Home / Journals / CMC / Vol.17, No.3, 2010
Table of Content
  • Open Access

    ARTICLE

    In-plane Crushing Analysis of Cellular Materials Using Vector Form Intrinsic Finite Element

    T.Y. Wu1, W.C. Tsai2, J.J. Lee2
    CMC-Computers, Materials & Continua, Vol.17, No.3, pp. 175-214, 2010, DOI:10.3970/cmc.2010.017.175
    Abstract The crushing of cellular materials is a highly nonlinear problem, for which geometrical, material, and contact/impact must be treated in one analysis. In order to develop a framework able to solve it efficiently and accurately, in this paper procedures for in-plane crushing analysis of cellular materials using vector form intrinsic finite element (VFIFE) is performed. A beam element of VFIFE is employed to handle large rotation and large deflection in the cell walls. An elastic-plastic material model with mixed hardening rule is adopted to account for material nonlinearity. In addition, an efficient contact/impact algorithm is designed to treat the complex… More >

  • Open Access

    ARTICLE

    Nanostiffening in Polymeric Nanocomposites

    J. Wang1, D. C. C. Lam2
    CMC-Computers, Materials & Continua, Vol.17, No.3, pp. 215-232, 2010, DOI:10.3970/cmc.2010.017.215
    Abstract Selected elastic moduli of nanocomposites are higher than the elastic moduli of microcomposites. Molecular immobilization and crystallization at the interfaces had been proposed as potential causes, but studies suggested that these effects are minor and cannot be used to explain the magnitude observed in nanocomposites with >3nm particles. Alternately, molecular simulation of polymer deformation showed that rotation gradients can lead to additional molecular rotations and stiffen the matrix. The stiffening is characterized by the nanostiffening material parameter, l2. In this investigation, an analytical expression for nanostiffening in nanocomposites was developed using finite element analysis. The nanostiffening in nanocomposites was determined… More >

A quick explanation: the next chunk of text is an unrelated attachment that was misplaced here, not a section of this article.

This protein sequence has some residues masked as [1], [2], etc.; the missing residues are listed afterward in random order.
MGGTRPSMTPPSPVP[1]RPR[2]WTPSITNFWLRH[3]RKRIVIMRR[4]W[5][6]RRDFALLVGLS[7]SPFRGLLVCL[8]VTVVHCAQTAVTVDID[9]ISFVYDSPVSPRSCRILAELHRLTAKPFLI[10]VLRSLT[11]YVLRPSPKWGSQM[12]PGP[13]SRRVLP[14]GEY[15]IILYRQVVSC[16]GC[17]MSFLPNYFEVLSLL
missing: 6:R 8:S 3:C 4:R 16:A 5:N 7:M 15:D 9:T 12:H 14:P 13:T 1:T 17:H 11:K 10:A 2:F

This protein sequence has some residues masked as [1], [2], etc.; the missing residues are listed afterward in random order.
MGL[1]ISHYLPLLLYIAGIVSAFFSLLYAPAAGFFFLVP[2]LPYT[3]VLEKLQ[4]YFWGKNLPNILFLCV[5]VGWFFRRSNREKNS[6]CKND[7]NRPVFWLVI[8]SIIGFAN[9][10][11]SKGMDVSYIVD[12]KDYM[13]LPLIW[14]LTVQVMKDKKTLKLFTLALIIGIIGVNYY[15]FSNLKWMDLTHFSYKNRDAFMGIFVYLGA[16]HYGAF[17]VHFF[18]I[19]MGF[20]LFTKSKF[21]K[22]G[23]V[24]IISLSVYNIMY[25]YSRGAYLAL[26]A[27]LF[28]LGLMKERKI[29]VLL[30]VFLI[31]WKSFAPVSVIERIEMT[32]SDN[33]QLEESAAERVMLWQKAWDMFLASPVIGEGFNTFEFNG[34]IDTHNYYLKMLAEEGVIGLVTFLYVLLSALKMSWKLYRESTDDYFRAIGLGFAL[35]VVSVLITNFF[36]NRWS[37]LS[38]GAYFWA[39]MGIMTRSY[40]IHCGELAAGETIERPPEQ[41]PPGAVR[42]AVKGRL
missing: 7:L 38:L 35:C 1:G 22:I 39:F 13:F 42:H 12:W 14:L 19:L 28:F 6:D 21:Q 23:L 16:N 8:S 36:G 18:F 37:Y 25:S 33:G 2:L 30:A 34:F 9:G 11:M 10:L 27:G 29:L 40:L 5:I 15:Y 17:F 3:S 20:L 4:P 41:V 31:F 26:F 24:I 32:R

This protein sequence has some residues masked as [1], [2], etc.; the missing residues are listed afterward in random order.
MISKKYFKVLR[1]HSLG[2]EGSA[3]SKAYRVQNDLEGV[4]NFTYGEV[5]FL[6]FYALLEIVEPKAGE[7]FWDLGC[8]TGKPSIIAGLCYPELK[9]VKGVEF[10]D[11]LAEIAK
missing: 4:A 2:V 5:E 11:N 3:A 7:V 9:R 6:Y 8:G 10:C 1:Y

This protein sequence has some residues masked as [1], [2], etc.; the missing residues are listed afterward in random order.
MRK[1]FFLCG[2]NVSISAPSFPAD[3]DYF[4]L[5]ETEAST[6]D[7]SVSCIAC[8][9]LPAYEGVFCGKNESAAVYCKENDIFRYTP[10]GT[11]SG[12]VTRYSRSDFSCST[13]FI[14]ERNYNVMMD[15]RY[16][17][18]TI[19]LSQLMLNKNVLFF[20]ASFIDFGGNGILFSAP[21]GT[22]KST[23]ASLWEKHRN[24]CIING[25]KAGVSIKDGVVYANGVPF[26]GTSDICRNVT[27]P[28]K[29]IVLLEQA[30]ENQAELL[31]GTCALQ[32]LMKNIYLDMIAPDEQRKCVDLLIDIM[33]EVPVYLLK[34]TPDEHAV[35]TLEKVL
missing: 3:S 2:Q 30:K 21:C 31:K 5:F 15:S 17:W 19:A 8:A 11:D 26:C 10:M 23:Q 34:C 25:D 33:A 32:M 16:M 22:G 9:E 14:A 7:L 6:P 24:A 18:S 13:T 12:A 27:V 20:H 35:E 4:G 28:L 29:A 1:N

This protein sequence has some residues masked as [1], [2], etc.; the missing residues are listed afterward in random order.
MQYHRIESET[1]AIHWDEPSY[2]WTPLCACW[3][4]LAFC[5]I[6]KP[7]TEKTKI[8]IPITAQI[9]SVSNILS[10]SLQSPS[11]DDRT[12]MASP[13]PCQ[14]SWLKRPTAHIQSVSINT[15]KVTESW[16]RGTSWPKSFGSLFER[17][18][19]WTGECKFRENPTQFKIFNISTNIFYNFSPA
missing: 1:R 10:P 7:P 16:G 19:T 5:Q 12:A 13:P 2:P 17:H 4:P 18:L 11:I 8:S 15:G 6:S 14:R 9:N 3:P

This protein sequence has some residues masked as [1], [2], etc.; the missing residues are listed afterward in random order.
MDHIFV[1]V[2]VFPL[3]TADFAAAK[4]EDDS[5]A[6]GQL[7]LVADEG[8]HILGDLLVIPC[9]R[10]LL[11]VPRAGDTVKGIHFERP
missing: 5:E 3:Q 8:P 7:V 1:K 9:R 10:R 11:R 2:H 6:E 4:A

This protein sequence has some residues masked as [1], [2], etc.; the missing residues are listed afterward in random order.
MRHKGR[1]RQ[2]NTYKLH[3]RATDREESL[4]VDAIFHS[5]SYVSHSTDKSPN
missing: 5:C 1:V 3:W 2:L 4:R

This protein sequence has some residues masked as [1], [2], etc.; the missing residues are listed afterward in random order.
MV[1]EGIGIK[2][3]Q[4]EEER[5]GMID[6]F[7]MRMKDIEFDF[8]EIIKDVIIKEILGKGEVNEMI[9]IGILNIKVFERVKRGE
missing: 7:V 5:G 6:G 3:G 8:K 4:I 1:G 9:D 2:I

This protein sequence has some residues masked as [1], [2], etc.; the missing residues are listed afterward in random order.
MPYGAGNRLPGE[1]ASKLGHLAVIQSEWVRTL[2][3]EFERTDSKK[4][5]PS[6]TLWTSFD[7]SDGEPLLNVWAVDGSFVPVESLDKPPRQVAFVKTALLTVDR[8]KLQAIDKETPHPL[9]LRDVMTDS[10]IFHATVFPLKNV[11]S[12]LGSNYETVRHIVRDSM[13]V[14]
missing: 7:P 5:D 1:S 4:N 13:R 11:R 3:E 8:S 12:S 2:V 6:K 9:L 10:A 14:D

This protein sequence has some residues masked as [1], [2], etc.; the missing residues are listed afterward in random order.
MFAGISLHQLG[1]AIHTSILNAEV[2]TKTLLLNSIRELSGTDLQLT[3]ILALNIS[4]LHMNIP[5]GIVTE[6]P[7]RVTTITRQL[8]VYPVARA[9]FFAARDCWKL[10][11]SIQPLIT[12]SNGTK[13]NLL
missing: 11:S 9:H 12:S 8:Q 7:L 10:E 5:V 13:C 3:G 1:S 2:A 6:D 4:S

• Open Access

    ARTICLE

    Stable Boundary and Internal Data Reconstruction in Two-Dimensional Anisotropic Heat Conduction Cauchy Problems Using Relaxation Procedures for an Iterative MFS Algorithm

    Liviu Marin1
    CMC-Computers, Materials & Continua, Vol.17, No.3, pp. 233-274, 2010, DOI:10.3970/cmc.2010.017.233
    Abstract We investigate two algorithms involving the relaxation of either the given boundary temperatures (Dirichlet data) or the prescribed normal heat fluxes (Neumann data) on the over-specified boundary in the case of the iterative algorithm of Kozlov91 applied to Cauchy problems for two-dimensional steady-state anisotropic heat conduction (the Laplace-Beltrami equation). The two mixed, well-posed and direct problems corresponding to every iteration of the numerical procedure are solved using the method of fundamental solutions (MFS), in conjunction with the Tikhonov regularization method. For each direct problem considered, the optimal value of the regularization parameter is chosen according to the generalized cross-validation (GCV)… More >

  • Open Access

    ARTICLE

    On Solving the Direct/Inverse Cauchy Problems of Laplace Equation in a Multiply Connected Domain, Using the Generalized Multiple-Source-Point Boundary-Collocation Trefftz Method &Characteristic Lengths

    Weichung Yeih1, Chein-Shan Liu2, Chung-Lun Kuo3, Satya N. Atluri4
    CMC-Computers, Materials & Continua, Vol.17, No.3, pp. 275-302, 2010, DOI:10.3970/cmc.2010.017.275
    Abstract In this paper, a multiple-source-point boundary-collocation Trefftz method, with characteristic lengths being introduced in the basis functions, is proposed to solve the direct, as well as inverse Cauchy problems of the Laplace equation for a multiply connected domain. When a multiply connected domain with genus p (p>1) is considered, the conventional Trefftz method (T-Trefftz method) will fail since it allows only one source point, but the representation of solution using only one source point is impossible. We propose to relax this constraint by allowing many source points in the formulation. To set up a complete set of basis functions, we… More >

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